I never expected to hear that word. Cancer. It has such an ugly ring to it. Eleven years ago this month my gynecologist discovered my cancer. It came like a thief in the night and robbed me of my fertility. Not that I wanted children anyway but it stripped away the possibility that I could ever have any should I change my mind.
That’s what cancer does. It denies its victim of the possibilities – and in some cases, hope. It creates emotional scars, and physical ones, too. Every time I get undressed I see a scar the length of a surgeon’s fist across my lower abdomen. This scar serves as a constant reminder that cancer once existed in my body. This same scar serves as a badge of courage and reminds me how lucky I am. My husband tells me my scar is sexy. I disagree. I think he is just being sweet.
Cancer is like a soldier at a gate holding an Mk 47 telling me I can’t go any further. It kidnaps those of us who least expect it and takes us hostage. We’re the healthy ones, the strong ones, the ones who don’t look like we have cancer. I think that’s why it is attracted to us in the first place.
In some cases, cancer has no symptoms at all until it is too late. My cervical cancer was quiet, shy, and revealed itself only after I got that Pap test. Once it was discovered it never let me forget that it was living, breathing, stretching, and relaxing inside my body. Cancer has a way of making itself comfortable and making its prisoner miserable.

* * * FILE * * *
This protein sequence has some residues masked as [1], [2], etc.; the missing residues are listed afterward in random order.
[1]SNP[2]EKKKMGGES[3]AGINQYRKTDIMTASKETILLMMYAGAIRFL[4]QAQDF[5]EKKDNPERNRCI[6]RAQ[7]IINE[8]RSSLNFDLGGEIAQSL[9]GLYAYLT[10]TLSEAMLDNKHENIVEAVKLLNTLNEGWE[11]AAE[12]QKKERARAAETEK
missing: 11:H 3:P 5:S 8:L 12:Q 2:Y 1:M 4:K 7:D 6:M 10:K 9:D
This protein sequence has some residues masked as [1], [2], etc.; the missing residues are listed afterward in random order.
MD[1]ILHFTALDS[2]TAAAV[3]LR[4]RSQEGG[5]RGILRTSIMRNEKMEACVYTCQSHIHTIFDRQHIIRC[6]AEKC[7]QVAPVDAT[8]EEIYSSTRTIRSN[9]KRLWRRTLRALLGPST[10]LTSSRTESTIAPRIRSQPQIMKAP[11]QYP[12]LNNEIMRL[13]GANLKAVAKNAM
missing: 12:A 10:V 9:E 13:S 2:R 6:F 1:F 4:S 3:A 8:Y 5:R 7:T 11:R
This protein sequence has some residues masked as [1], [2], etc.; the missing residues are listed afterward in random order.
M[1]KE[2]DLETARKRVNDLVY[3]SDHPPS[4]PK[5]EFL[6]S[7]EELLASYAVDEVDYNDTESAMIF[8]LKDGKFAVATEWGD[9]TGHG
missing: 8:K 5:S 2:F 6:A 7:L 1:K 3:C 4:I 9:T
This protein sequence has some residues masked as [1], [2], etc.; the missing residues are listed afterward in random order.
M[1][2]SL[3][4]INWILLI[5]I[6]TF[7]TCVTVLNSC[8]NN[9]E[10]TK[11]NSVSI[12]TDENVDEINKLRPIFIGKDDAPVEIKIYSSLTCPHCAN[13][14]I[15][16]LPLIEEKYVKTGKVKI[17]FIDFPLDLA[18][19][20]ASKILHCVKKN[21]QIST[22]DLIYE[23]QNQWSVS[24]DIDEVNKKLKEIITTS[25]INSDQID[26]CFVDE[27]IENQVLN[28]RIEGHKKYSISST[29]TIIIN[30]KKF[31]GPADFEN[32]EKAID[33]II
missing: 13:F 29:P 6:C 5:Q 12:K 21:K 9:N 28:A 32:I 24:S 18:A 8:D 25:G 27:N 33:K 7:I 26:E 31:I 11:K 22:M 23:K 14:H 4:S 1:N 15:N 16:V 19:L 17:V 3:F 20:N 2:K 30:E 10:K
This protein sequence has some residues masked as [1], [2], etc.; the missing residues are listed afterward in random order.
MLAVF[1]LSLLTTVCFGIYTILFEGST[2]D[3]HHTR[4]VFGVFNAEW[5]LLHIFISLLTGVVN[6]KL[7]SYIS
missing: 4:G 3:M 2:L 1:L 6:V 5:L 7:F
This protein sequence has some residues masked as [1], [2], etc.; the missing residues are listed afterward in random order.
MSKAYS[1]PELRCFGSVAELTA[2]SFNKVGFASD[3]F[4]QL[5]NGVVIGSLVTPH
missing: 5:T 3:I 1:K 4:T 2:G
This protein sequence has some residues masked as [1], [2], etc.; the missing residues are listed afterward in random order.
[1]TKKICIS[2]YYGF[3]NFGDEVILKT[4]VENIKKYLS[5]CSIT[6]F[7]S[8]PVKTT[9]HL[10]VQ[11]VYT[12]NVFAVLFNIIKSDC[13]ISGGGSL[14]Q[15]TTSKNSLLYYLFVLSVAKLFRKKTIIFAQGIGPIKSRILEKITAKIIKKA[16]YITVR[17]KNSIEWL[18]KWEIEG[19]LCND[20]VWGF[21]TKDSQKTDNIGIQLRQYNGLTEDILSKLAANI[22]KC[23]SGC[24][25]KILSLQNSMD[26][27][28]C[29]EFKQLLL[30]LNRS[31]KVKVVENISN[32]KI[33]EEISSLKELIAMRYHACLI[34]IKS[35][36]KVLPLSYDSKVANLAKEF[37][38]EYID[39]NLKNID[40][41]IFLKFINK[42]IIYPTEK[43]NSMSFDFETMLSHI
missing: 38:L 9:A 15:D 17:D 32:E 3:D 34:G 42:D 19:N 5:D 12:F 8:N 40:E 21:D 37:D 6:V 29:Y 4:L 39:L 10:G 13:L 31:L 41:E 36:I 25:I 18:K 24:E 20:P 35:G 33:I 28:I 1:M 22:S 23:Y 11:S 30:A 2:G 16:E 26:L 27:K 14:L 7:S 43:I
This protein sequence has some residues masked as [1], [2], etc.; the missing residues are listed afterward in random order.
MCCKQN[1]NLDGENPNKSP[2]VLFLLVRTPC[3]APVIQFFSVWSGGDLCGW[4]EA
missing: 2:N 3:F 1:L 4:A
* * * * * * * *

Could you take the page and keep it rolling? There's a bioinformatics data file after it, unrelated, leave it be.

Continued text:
You have to brave, strong, and resourceful to figure out how to beat cancer because once it’s got its hold on you, it grips you tightly and doesn’t want to let go. It’s the first thing you think about when you wake up and the last thing you think about when you go to bed. You wish you could just take a shower and wash it away along with the other filth that lingers on your body.
Cancer turns you upside down, right side out, and everything in between. It likes to be in control and introduce you to emotions you never knew you had – depression, anger, and especially fear. I’ve never experienced anything more frightening than cancer. If you want to see what real fear looks like, visit a waiting room at a cancer hospital and look at the families’ faces. Sometimes they’re more fearful than the family member who has the illness. Mostly they fear the unknown.
Cancer is demanding and wants to be number one in your life. Everything becomes less important – the evening news, your job, sometimes even your loved ones and the will to live. If you stop fighting, it might win. Even if you don’t stop fighting it might win anyway. It’s cunning and relentless. It leaves you asking yourself, “Will I ever be me again?”
(Dear Readers: I am happy to report that I am healthy and have been cancer free for eleven years.)